Patch that could replace insulin jabs for diabetics
02:36 GMT, 7 August 2012
A stick-on patch that blasts insulin through the skin could banish the need for daily injections for many diabetics.
The high-tech electronic patch contains enough insulin to last the patient several days.
When a hand-held device, called a sonic applicator, is held over the patch, it fires sound waves that open up the pores in the skin and force the drug into the bloodstream more quickly.
Initial trials suggest the patch, called the U-Strip, can deliver insulin into the blood as quickly and effectively as a needle
The patch, called the U-Strip, has undergone initial trials in the U.S. involving around 100 people who have insulin-dependent diabetes.
The results suggest the patch can deliver insulin into the blood as quickly and effectively as a needle.
A larger trial, involving more than 500 patients, is now being planned and, if successful, the revolutionary device could become available in the UK within the next three years.
Diabetes affects around 2.8 million Britons.
It occurs when the pancreas either stops producing insulin altogether, or its output drops sharply.
Insulin helps muscles absorb sugar from the blood to burn as a source of fuel.
Without the right levels of insulin, the disease can cause irreversible damage to the kidneys, eyes, nerves, heart and major arteries.
Many patients must test their blood sugar several times a day, and need insulin jabs for the rest of their lives in order to maintain adequate levels of the hormone.
Experts believe many would have better glucose control if there was an easier way to take their insulin.
A survey last year by the charity Diabetes UK showed one in three sufferers hid their condition from others and often failed to test their blood sugar levels or missed insulin jabs in case they drew attention to themselves.
Diabetes affects around 2.8 million Britons. It occurs when the pancreas either stops producing insulin altogether, or its output drops sharply
The sound wave patch could be a painless and more discreet alternative.
Drug-releasing skin patches are already widely used in hormone replacement therapy for the menopause and to help smokers quit.
Most work by allowing the active drug to gradually ‘seep’ through the skin.
But this technology only works with drugs made up of small molecules. Getting bigger molecules, such as those found in insulin, through the skin has been a major stumbling block.
But as the sound waves hit the skin, they prise open sweat glands and hair follicles which provide a direct route through to the bloodstream.
The patient usually wears the patch on their upper arm and places the hand-held sonic applicator — about the size of a mobile phone — directly over it.
At the press of a button, it produces a burst of sound waves that propel the insulin through the pores of the skin and into the bloodstream in a matter of seconds.
The device can hold different amounts of insulin, allowing it to be tailored to each patient, and contains a computer chip so that doctors can programme exactly how much insulin needs to be delivered into the body.
As with insulin injections, this has to be done several times a day to keep blood glucose levels under control. But the patch is waterproof and stays on the skin 24 hours a day, even during showers or baths.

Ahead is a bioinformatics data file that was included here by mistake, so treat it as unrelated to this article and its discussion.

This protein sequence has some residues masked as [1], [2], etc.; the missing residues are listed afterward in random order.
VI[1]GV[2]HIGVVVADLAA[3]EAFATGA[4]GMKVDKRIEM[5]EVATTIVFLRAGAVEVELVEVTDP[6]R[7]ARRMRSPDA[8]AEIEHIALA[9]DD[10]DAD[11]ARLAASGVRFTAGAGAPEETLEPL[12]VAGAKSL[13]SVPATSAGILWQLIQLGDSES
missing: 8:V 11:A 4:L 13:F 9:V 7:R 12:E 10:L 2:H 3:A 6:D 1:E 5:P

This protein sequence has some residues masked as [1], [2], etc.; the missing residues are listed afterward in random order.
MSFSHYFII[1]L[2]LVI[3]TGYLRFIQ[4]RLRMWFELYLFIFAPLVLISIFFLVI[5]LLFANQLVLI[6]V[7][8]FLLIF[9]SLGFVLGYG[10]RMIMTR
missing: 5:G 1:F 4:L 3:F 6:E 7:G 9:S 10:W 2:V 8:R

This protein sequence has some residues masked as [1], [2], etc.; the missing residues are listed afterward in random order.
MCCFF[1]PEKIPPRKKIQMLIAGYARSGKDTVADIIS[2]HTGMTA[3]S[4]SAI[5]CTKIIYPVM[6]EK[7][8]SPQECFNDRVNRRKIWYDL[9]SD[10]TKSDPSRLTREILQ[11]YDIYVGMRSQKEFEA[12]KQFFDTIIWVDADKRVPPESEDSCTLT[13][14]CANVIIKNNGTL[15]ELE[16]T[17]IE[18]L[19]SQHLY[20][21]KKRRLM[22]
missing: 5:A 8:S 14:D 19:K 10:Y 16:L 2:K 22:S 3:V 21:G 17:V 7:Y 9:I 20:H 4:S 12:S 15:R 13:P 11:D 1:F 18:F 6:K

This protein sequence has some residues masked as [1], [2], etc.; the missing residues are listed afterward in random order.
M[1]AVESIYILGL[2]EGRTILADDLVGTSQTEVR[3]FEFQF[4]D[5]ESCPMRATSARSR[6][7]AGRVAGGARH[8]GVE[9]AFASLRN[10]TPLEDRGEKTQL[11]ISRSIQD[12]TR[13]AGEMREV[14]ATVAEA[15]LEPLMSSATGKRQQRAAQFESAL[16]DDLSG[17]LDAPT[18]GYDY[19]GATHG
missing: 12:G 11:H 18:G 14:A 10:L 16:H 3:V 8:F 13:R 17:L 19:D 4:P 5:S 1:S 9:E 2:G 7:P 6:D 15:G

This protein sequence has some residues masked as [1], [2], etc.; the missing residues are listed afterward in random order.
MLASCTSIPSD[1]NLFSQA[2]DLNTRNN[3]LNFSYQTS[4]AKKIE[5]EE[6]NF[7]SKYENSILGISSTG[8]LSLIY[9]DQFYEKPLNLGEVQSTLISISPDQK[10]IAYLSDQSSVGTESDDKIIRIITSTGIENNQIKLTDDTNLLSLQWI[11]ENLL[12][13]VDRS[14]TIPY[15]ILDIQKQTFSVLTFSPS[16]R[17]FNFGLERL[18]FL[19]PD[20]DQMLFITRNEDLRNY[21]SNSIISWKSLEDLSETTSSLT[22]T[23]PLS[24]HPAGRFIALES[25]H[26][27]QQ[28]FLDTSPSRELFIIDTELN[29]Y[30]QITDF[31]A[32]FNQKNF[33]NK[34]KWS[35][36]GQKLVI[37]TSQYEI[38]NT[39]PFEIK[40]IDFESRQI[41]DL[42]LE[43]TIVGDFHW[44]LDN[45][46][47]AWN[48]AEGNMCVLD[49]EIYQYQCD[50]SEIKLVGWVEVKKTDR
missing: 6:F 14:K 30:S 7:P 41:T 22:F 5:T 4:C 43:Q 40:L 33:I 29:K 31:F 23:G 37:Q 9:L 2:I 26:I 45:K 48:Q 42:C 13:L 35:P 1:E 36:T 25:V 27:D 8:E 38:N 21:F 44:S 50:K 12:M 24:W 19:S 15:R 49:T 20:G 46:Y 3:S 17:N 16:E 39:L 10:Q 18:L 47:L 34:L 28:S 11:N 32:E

The U.S. firm behind the new technology, Pennsylvania-based Transdermal Specialties Inc., says the smart patch can transmit the data wirelessly to a computer so it can be forwarded to the patient’s doctor.
Commenting on the development, Libby Dowling, clinical advisor for Diabetes UK, said: ‘Anything that makes daily life for people with diabetes easier is a good thing, and we will watch the developments of this technology with interest.’
Meanwhile, scientists have developed a diabetes ‘vaccine’ made from the body’s own immune cells.
The injection appears to prevent type 1 diabetes by halting the damage that leads to the pancreas being unable to produce insulin.
Scientists hope the treatment, which has so far only been tested on mice, could eventually be used to ‘immunise’ at-risk children and adolescents.
Those with a family history of the disease would be one of the main target groups, as diabetes has a strong genetic link.
The condition causes the immune system to attack insulin-producing cells in the pancreas.
The reason remains a mystery, but one theory is that the process can be triggered by viral infection.
Some research points to enteroviruses — these cause diarrhoea and vomiting, but can also infect the pancreatic cells, triggering the immune system to attack them.
The jab works by harnessing cells called macrophages to protect against this attack.
Normally these cells are responsible for the damage associated with type 1 diabetes, but experts at the Karolinska Institute in Stockholm have found a way of converting macrophages into ‘good’ cells.
They inject a molecule that ‘tells’ the cells to protect rather than destroy, and so shield the pancreas from other immune system attacks.
The team tested the injection on mice that were genetically susceptible to diabetes.
After 12 weeks, only 25 per cent had developed diabetes, compared with 83 per cent of mice not given the jab.
The scientists now hope to use the injection in human trials.